Article

The Contribution of Vocational Education and Training to Innovation and Growth  

Uschi Backes-Gellner and Patrick Lehnert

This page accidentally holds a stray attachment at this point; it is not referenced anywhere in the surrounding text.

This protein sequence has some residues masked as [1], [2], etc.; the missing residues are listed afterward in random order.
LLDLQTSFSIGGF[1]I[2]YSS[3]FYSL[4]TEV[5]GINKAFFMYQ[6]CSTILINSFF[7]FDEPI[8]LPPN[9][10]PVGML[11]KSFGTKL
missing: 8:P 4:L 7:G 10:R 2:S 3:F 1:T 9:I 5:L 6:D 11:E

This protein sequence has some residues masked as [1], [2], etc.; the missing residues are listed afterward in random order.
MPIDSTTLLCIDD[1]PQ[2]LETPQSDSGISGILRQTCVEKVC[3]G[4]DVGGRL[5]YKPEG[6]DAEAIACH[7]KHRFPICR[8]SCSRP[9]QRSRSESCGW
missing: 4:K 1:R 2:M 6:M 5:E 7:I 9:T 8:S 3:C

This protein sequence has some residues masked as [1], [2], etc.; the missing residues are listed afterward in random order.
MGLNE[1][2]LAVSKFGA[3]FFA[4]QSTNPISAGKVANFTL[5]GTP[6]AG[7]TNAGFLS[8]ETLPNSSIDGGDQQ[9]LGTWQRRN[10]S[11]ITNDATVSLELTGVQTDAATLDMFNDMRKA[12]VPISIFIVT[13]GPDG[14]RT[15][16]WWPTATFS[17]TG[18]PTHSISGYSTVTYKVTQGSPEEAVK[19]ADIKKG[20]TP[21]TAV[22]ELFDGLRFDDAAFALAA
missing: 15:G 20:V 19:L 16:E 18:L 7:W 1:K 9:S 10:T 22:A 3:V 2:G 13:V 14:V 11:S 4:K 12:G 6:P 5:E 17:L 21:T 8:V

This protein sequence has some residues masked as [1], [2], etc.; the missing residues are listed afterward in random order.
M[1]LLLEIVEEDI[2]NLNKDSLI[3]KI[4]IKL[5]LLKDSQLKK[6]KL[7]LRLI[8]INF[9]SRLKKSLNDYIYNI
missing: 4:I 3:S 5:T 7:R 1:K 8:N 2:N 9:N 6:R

Despite the common view that innovation requires academically educated workers, some countries that strongly emphasize vocational education and training (VET) in their education systems—such as Switzerland and Germany—are highly competitive internationally in terms of innovation. These countries have dual VET programs, that is, upper-secondary-level apprenticeship programs, that combine about three quarters of workplace training with about one quarter of vocational schooling, and design them in such a way that their graduates (i.e., dual apprenticeship-graduates) play crucial roles in innovation processes. Regular updates of VET curricula incorporate the latest technological developments into these curricula, thereby ensuring that dual apprenticeship-graduates possess up-to-date, high-level skills in their chosen occupation. This process allows these graduates to contribute to innovation in firms. Moreover, these graduates acquire broad sets of technical and soft skills that enhance their job mobility and flexibility. Therefore, conventional wisdom notwithstanding, dual apprenticeship-graduates in such countries not only have broad skill sets that accelerate innovation in firms, but also willingly participate in innovation because of their high flexibility and employability. Moreover, Switzerland and Germany have tertiary-level VET institutions that foster innovation. These are universities of applied sciences (UASs), which teach and conduct applied research, thereby helping build a bridge between different types of knowledge (vocational and academic). UAS students have prior vocational knowledge through their dual apprenticeship and acquire applied research skills from UAS professors who usually have both work experience and a doctoral degree from an academic university. Thus UAS graduates combine sound occupational knowledge with applied research knowledge inspired by input from the academic research frontier and from practical research and development (R & D) in firms. Firms employ UAS graduates with their knowledge combination as an important input for R & D. Consequently, regions with a UAS have higher levels of innovation than regions without one. This effect is particularly strong for regions outside major innovation centers and for regions with larger percentages of smaller firms.